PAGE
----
28 U.S. Code § 1605B - Responsibility of foreign states for international terrorism against the United States

§ 1605B.
Responsibility of foreign states for international terrorism against the United States
(a)Definition.—In this section, the term “international terrorism”—
(1)
has the meaning given the term in section 2331 of title 18, United States Code; and
(2)
does not include any act of war (as defined in that section).
(b)Responsibility of Foreign States.—A foreign state shall not be immune from the jurisdiction of the courts of the United States in any case in which money damages are sought against a foreign state for physical injury to person or property or death occurring in the United States and caused by—
(1)
an act of international terrorism in the United States; and
(2)
a tortious act or acts of the foreign state, or of any official, employee, or agent of that foreign state while acting within the scope of his or her office, employment, or agency, regardless where the tortious act or acts of the foreign state occurred.
(c)Claims by Nationals of the United States.—
Notwithstanding section 2337(2) of title 18, a national of the United States may bring a claim against a foreign state in accordance with section 2333 of that title if the foreign state would not be immune under subsection (b).
(d)Rule of Construction.—
A foreign state shall not be subject to the jurisdiction of the courts of the United States under subsection (b) on the basis of an omission or a tortious act or acts that constitute mere negligence.
(Added Pub. L. 114–222, § 3(a), Sept. 28, 2016, 130 Stat. 853.)
Effective Date

Section applicable to any civil action pending on, or commenced on or after, Sept. 28, 2016, and arising out of an injury to a person, property, or business on or after Sept. 11, 2001, see section 7 of Pub. L. 114–222, set out as an Effective Date of 2016 Amendment note under section 2333 of Title 18, Crimes and Criminal Procedure.

Stay of Actions Pending State Negotiations

Pub. L. 114–222, § 5, Sept. 28, 2016, 130 Stat. 854, provided that:

“(a)Exclusive Jurisdiction.—
The courts of the United States shall have exclusive jurisdiction in any action in which a foreign state is subject to the jurisdiction of a court of the United States under section 1605B of title 28, United States Code, as added by section 3(a) of this Act.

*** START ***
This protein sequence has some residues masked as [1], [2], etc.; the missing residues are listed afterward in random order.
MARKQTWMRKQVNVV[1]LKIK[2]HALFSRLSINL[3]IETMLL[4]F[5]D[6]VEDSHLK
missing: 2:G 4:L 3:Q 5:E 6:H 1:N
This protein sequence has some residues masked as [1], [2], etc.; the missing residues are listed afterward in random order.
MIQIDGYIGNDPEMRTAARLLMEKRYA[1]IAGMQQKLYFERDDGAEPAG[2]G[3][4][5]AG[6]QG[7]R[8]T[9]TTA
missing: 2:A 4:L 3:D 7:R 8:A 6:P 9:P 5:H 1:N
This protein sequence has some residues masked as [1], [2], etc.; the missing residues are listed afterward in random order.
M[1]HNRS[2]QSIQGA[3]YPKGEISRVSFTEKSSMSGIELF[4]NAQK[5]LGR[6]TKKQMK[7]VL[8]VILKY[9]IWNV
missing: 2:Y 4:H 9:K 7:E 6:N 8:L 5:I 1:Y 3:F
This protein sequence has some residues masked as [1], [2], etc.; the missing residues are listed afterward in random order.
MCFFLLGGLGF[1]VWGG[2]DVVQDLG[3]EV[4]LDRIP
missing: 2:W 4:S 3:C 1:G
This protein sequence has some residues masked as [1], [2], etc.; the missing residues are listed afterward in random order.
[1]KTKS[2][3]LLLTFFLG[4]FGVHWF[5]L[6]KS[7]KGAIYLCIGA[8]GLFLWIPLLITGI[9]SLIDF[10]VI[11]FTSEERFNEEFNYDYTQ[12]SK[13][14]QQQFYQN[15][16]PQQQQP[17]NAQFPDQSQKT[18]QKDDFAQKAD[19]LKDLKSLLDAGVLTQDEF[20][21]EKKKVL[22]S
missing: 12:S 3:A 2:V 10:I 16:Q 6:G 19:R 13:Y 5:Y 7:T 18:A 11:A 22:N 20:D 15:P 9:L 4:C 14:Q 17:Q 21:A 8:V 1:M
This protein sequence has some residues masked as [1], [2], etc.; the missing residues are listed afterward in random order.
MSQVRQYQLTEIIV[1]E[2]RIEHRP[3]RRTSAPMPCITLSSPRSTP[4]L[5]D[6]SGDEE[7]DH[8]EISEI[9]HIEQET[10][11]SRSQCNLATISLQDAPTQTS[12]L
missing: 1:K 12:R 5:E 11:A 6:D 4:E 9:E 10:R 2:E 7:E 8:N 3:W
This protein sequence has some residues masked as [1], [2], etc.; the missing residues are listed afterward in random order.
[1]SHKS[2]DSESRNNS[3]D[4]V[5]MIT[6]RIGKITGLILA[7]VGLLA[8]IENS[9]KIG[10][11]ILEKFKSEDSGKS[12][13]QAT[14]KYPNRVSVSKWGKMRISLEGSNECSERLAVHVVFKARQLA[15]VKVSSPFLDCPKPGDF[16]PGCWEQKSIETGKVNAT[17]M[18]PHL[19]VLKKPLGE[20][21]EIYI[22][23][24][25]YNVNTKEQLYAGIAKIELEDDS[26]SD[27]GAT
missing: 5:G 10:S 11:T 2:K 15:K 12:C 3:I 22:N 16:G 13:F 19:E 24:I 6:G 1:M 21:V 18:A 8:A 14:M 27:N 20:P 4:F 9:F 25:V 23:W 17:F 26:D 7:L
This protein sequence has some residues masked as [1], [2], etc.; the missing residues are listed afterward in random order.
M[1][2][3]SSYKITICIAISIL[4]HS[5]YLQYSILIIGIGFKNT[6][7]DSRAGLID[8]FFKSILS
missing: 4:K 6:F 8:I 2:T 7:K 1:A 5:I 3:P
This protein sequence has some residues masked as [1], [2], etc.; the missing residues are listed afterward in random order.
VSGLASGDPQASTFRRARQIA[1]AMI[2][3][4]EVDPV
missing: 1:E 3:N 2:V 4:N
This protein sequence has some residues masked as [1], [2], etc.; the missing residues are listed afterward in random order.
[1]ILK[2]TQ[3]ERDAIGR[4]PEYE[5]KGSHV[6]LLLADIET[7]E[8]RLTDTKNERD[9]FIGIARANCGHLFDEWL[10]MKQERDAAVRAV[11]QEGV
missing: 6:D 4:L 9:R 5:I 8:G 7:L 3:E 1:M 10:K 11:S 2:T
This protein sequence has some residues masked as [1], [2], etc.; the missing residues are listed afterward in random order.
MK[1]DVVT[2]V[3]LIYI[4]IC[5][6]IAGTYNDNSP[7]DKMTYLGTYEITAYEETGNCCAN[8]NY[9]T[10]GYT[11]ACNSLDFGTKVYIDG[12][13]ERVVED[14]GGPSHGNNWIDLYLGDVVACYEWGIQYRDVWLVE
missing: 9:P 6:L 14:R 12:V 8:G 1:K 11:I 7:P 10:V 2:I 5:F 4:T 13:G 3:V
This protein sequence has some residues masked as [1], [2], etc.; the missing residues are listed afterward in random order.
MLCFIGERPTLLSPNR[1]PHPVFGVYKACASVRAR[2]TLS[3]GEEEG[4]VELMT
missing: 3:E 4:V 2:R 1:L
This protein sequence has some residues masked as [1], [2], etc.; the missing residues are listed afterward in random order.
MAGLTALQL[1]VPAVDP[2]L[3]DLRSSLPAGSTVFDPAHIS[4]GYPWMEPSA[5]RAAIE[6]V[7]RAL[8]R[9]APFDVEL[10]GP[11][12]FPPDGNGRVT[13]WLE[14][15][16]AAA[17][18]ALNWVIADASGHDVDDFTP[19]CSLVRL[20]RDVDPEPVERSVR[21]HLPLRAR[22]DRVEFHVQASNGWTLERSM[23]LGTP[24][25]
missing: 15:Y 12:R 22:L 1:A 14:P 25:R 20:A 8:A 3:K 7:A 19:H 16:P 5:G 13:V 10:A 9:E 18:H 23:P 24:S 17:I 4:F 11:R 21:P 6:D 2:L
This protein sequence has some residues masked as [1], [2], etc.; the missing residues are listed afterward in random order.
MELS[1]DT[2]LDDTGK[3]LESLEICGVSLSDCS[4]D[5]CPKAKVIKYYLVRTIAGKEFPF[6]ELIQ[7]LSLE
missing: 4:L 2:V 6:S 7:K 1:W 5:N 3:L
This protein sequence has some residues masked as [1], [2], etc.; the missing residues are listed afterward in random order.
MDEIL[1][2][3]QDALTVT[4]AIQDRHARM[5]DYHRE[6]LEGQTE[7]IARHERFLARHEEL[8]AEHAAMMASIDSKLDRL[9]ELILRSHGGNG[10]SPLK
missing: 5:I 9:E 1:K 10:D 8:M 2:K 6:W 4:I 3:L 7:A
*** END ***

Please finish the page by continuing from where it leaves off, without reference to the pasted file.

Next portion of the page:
“(b)Intervention.—
The Attorney General may intervene in any action in which a foreign state is subject to the jurisdiction of a court of the United States under section 1605B of title 28, United States Code, as added by section 3(a) of this Act, for the purpose of seeking a stay of the civil action, in whole or in part.
“(c) Stay.—
“(1)In general.—
A court of the United States may stay a proceeding against a foreign state if the Secretary of State certifies that the United States is engaged in good faith discussions with the foreign state defendant concerning the resolution of the claims against the foreign state, or any other parties as to whom a stay of claims is sought.
“(2) Duration.—
“(A)In general.—
A stay under this section may be granted for not more than 180 days.
“(B) Extension.—
“(i)In general.—
The Attorney General may petition the court for an extension of the stay for additional 180-day periods.
“(ii)Recertification.—
A court shall grant an extension under clause (i) if the Secretary of State recertifies that the United States remains engaged in good faith discussions with the foreign state defendant concerning the resolution of the claims against the foreign state, or any other parties as to whom a stay of claims is sought.”

 

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